Would be great if the same politicians would be as obsessed with money laundering and tax evasion too!

I have no problem with getting hard on gangs, but what the heck to you think taking their benefits away is going to do? you guessed it more crime, good one Simon, do something meaningful to sort them out not this.

I tried to read some of National's policy ideas but gave up. If they can give a clear sense of direction in the three primary problem areas they stand a chance:
1 Immigration; the rate is too high and the deadly serious cultural issues are taboo.
2 Housing; too little, low quality, too expensive.
3 Foreign investment; muddled thought process that has hollowed out the country (see investment income deficit) by exporting its wealth. Capital inflow into an advanced economy is usually counterproductive. See Michael Pettis.

They did mention a two for one rule re new regulations, ie 2 old regulations die for each new one born. That is the sort of thing that could transform New Zealand over time.

I'd add to that a credible Environmental policy.

Present credible solutions on housing, immigration and the environment and Greens are gone, NZF is gone and National could govern alone.

And Simon Bridges could yet again screech from the govt side of the house "The environment's reign of terror is over" and Judith Collins could get back to the serious business of climate science denial and backfilling all the wetlands, because they are just swamps, don't you know, and she does not like them. You are all dreaming, all of those things you suggest for them to take on board are exactly the opposite of what they did for nine years.

Export the old Keurig trees first...then backfill those nasty swamps

Export the old Keurig trees first

Your autocorrect is suggesting it's time for a coffee?

Then for once in the useless life of auto correct, it is right!

It is right but it has unfortunately bad taste.

"They did mention a two for one rule re new regulations, ie 2 old regulations die for each new one born. That is the sort of thing that could transform New Zealand over time."

Except there really isn't that much fat to cut. You'll just end up with more balls ups, like NZTA not actually regulating their industry, or the ridiculous cap on "back office staff" in government departments that resulted in a massive consultancy bill and departments playing stupid paper games reclassifying back office staff as front-line so that they could hire more staff that they desperately needed.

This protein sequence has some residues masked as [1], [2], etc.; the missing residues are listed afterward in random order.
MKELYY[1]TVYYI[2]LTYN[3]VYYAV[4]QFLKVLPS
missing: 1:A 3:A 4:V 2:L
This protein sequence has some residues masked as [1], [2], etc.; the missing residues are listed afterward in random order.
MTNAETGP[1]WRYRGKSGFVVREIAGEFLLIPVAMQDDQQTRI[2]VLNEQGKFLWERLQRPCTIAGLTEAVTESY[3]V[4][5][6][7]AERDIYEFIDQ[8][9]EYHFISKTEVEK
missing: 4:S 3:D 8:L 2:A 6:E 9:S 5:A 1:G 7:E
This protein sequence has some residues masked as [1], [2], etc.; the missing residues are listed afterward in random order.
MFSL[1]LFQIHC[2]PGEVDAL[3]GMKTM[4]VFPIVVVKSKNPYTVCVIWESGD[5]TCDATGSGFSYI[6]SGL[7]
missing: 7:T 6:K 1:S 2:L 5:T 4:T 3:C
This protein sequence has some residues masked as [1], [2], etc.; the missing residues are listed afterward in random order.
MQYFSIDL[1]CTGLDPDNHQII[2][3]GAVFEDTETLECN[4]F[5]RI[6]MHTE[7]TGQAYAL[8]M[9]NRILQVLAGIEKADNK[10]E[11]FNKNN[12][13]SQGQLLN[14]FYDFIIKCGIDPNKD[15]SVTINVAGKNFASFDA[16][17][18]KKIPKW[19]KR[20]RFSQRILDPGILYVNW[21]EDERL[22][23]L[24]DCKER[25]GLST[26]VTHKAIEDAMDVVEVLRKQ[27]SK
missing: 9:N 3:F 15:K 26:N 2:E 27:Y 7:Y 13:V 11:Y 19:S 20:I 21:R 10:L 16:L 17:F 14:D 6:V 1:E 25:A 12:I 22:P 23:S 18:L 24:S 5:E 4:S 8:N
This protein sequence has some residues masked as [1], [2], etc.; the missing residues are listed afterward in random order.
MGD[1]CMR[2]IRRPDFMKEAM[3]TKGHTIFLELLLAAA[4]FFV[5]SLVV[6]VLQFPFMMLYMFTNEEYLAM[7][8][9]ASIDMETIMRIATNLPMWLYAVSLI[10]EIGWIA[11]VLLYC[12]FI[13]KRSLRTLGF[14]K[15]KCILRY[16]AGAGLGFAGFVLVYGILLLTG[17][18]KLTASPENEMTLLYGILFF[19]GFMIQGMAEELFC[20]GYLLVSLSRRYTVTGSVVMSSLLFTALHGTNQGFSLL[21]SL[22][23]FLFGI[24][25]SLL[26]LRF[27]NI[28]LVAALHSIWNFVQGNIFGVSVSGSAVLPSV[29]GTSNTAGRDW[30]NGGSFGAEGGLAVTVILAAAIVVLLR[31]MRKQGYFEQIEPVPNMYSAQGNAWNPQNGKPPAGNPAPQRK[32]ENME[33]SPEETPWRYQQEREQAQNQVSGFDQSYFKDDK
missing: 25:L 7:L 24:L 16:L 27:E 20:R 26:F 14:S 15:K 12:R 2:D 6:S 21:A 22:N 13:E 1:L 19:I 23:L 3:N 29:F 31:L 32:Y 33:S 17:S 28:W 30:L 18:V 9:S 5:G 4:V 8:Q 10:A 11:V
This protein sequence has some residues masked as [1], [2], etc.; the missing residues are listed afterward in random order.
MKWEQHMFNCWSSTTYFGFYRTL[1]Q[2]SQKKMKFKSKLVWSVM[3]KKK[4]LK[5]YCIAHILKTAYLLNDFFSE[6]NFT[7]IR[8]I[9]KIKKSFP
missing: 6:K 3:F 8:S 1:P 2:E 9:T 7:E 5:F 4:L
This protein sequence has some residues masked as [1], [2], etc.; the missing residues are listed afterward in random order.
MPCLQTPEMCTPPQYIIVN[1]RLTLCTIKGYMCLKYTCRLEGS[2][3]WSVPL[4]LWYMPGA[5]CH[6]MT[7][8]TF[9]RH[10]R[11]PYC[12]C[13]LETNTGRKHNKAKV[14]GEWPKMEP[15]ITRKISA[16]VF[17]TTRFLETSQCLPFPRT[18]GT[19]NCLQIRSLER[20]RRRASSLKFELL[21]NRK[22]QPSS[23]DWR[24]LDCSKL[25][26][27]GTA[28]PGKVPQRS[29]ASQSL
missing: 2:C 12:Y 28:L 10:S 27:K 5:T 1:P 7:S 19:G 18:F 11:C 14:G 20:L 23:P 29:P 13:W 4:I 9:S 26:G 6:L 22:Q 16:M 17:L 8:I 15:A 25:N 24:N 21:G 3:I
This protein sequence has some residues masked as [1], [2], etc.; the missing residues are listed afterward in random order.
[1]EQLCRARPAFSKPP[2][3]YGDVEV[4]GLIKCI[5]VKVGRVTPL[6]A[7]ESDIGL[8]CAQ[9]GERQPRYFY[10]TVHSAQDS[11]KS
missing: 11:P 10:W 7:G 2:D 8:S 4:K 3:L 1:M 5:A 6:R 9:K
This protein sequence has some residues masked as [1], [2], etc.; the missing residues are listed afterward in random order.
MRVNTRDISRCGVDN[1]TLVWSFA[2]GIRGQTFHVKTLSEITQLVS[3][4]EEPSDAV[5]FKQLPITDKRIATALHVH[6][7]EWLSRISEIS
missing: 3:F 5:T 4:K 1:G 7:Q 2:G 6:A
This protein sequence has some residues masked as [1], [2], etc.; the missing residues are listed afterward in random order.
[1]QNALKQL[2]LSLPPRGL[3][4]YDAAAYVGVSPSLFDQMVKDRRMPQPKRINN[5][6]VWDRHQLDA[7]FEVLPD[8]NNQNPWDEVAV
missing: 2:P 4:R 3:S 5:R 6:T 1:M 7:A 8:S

"Moreover, the government has the resources of the entire government bureaucracy behind it"
But the Nats have all the resources of their Chinese government behind them, so they aren't quite so poor.

Don't forget all those millions coming from the NRA!

Exactly Government for hire with the Nats.

The Nats need to do something for young (below aged 40) middle and low-middle NZ.
Older middle NZ has done very nicely, but young middle NZ face some massive barriers, especially in terms of housing.

Anyone who hadn't yet bought a house got royally screwed by the Nats, those people want to remember that before putting the Nats back in again.

Percentage-wise, house prices rose more in the 9 years under the Clark Labour Government. You also can't ignore the facts that the Median House price in NZ is up 13.7% since the COL came to power and regions like Manuwatu are up 47%. Even Wellington is up 17%.

Inconvenient facts for the tribal left.

To the manic right - how much has Auckland gone up since the COL came in? Thats where 33% of NZ live.

Very little but I'm not sure posters like CMAT are going to vote left on the basis that he/she can save faster while still expensive house prices prevail. That aside 67% don't live in Auckland. Don't they count?

I think doing anything substantially meaningful for young middle and low-middle NZ necessarily means hurting older middle NZ, which Nats can't do if they want to win office.

Ditto for the Left. Tax reform e.g. CGT. How did that work out for COL voters? The TWG has already raked over the coals. What's left? It will be interesting to see what the parties will put forward in 2020. Personally, I'd look at some innovative way to allow Parents to co-sign with children for mortgages but not risk losing their houses during their lifetime if there is an issue.

Personally, I'd look at some innovative way to allow Parents to co-sign with children for mortgages but not risk losing their houses during their lifetime if there is an issue.

Surely that just adds fire to the demand side...thus pushing prices up.

So it's quite likely a politician will take that idea up, in fairness.

Some things, yes. But not all.
For example if the government built affordable housing en masse for FHBs, that would have minimal if any impact on older kiwis.
But then , the Nats wouldn't do that.
They will just rant on about RMA reform.